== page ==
The iPad is a multi-use mobile device that combines several features of data-enabled cell phones with some of the versatility of a laptop computer. The iPad cannot do everything these other two devices can do, so deciding whether an iPad is right for you is a very personal decision. Once you understand the iPad's features and limitations, the best way to get a sense of the device is to try one out for yourself at an in-store display, where an employee can answer your questions.
The iPad works with iTunes on your Mac or Windows computer so you can transfer movies, music, photos and podcasts onto your iPad with ease. You can also download these items directly to your iPad or add third-party apps for other video and music services, such as Netflix, Hulu Plus and Pandora radio. The iPad also comes with a YouTube app for watching videos on YouTube in an iPad-compatible format. However, video compatibility is limited, so you may need additional apps for some movie formats, and the iPad does not support Flash video, which can interfere with viewing some websites. Several e-book readers are available for the iPad, including iBooks, Kindle and Nook, so you can access your library on the go, and even add bookmarks, highlighting and notes. iPads also offer a wide array of free and low-cost games to keep all ages entertained.
An iPad can handle many document formats, so mobile computing with a lightweight tablet is possible for many student and business users. Your existing e-mail accounts can run through the iPad's e-mail app, and a basic text editor called "Notes" is included to get you started with writing down your notes using the built-in virtual keyboard. Most business and student iPad users will need to explore additional applications to make their iPads useful, but there are plenty of apps that let you view, edit and create documents in common formats like Word, Excel and PowerPoint. Other apps let you read and annotate PDFs. Special note-taking apps allow you to combine handwriting, drawing, images, Web clips and even audio recordings for your projects, meetings or classes. For the things the iPad cannot do, such as play Flash video or access the full features of PC-specific programs, the iPad can become a remote access point for your computer using a remote desktop or virtual private network app, allowing you to control your computer completely through your iPad.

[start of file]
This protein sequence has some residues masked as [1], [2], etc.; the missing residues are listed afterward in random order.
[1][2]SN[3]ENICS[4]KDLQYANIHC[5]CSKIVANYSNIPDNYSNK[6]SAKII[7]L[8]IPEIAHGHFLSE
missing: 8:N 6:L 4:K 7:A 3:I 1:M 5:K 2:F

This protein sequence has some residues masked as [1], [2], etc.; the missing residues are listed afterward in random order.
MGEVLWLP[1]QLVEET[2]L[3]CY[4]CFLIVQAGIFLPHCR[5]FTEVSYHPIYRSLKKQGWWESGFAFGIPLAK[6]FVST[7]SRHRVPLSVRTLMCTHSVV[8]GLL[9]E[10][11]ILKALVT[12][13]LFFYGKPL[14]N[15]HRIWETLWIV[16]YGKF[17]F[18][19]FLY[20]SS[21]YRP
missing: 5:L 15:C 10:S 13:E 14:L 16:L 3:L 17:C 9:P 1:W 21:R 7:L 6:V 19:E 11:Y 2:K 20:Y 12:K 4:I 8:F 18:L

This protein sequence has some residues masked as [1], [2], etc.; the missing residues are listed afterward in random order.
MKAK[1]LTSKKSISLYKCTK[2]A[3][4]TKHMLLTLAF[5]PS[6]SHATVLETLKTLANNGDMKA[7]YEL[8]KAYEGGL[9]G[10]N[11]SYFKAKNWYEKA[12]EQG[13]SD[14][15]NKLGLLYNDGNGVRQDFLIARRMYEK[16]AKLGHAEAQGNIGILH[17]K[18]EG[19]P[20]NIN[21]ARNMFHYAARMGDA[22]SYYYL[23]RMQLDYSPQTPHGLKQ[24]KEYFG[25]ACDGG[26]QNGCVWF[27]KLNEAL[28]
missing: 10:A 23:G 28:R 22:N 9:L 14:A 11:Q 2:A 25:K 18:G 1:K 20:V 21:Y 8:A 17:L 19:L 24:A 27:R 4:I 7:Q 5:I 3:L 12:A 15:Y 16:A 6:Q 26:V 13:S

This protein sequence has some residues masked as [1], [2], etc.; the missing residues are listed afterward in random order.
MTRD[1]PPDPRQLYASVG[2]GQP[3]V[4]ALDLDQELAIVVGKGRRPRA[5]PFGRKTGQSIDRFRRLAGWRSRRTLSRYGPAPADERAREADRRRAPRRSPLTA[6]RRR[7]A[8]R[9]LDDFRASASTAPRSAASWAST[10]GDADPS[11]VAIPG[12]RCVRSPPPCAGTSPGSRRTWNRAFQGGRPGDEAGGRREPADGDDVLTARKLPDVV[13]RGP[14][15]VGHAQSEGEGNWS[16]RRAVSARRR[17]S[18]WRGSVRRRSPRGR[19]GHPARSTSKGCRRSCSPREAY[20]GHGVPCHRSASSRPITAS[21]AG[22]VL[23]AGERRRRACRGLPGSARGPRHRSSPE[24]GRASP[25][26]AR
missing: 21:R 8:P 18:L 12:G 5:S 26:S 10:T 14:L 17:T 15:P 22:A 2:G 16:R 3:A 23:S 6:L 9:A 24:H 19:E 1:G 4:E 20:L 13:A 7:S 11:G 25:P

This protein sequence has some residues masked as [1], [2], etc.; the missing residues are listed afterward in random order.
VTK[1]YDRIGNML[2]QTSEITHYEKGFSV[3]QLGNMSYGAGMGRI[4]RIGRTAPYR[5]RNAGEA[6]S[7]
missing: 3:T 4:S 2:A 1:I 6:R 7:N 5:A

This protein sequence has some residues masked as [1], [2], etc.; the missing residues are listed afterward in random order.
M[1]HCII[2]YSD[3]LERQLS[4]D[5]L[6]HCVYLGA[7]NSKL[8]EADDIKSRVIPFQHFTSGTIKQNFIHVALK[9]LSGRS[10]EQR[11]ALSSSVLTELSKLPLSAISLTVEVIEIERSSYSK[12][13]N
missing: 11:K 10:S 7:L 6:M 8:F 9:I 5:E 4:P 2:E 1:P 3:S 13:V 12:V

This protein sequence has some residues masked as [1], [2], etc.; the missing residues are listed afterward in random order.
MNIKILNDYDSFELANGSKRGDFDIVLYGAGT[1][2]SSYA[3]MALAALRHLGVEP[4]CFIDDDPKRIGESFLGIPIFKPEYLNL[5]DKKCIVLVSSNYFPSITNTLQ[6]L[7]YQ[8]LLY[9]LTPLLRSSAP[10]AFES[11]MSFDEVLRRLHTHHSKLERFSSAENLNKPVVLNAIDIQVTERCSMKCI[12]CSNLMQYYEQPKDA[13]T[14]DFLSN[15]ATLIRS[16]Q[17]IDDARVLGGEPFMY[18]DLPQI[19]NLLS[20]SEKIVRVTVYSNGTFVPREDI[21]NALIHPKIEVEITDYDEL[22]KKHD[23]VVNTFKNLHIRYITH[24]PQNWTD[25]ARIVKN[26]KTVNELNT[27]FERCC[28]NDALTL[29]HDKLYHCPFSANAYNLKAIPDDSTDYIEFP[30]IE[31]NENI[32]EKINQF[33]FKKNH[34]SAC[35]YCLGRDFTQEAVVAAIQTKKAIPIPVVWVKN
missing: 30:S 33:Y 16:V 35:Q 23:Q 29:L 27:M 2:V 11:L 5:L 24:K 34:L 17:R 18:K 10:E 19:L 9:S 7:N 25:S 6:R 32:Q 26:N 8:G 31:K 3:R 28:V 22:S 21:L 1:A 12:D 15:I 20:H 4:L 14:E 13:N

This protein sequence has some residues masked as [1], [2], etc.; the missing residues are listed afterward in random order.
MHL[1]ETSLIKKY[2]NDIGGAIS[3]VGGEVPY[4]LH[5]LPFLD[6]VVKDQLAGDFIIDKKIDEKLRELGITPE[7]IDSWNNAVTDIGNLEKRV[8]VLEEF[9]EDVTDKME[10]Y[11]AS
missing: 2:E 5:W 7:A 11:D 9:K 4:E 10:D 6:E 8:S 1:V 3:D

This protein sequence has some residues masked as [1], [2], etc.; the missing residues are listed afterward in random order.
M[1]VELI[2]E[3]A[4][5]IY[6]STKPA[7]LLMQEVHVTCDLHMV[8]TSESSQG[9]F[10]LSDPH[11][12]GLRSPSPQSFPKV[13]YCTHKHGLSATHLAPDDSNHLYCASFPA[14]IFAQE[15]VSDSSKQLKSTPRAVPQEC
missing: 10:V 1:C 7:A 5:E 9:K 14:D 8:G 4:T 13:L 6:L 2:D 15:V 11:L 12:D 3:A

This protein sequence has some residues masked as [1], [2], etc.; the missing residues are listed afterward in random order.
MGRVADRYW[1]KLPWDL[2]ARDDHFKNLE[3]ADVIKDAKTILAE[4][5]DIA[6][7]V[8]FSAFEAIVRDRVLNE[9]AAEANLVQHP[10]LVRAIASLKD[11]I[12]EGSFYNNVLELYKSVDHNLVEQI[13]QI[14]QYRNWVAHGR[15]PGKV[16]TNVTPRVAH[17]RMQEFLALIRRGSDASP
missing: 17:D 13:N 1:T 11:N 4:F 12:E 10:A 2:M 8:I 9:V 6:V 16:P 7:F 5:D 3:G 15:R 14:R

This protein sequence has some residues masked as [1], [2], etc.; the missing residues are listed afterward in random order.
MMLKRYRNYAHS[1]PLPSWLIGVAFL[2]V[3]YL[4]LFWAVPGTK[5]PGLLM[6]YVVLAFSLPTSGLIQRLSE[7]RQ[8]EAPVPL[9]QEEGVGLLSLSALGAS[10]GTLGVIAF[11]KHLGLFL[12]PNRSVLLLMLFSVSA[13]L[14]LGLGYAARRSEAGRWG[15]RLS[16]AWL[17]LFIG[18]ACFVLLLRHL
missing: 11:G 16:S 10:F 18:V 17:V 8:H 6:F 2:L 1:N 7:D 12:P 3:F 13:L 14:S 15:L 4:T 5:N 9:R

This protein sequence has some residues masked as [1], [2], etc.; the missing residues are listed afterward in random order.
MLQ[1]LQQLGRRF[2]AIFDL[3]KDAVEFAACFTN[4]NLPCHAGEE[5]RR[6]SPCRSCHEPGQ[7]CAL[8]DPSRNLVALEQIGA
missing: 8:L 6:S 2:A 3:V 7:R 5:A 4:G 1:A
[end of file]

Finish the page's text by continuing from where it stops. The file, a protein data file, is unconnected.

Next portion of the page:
The iPad's virtual keyboard is difficult for many people to use for long periods of time. Some people also miss the feel of a mouse, especially if using a remote desktop application to control a computer. The iPad can handle Bluetooth connections for an external keyboard, trackpad or mouse, as well as other low-power Bluetooth devices. Apple also offers a keyboard dock that sets your iPad up in a more laptop-like format. With additional accessories, you can connect your camera directly to the iPad to download photos or connect the iPad to an HDMI connector so you can view movies on your TV. Other accessories allow you to connect wirelessly to your TV through a system called Apple TV so you can have full-screen HD viewing for movies and photos.
The iPad's abilities are only limited by the applications available for the tablet, and new apps are added to the store daily. Most general-use apps range from free to £3.20 at time of publication, while business productivity apps are often slightly higher, and industry-specific apps may run hundreds of dollars, much like computer software. If you want to find out if the iPad can handle a specific task before you buy one, visit the App Store and enter a keyword relating to the task in the app search box. Read the specifics on each app until you find one that can handle the job, or try other key words. You may not find the exact software you use on your home or office computer, but chances are good that you'll find something compatible for the iPad.
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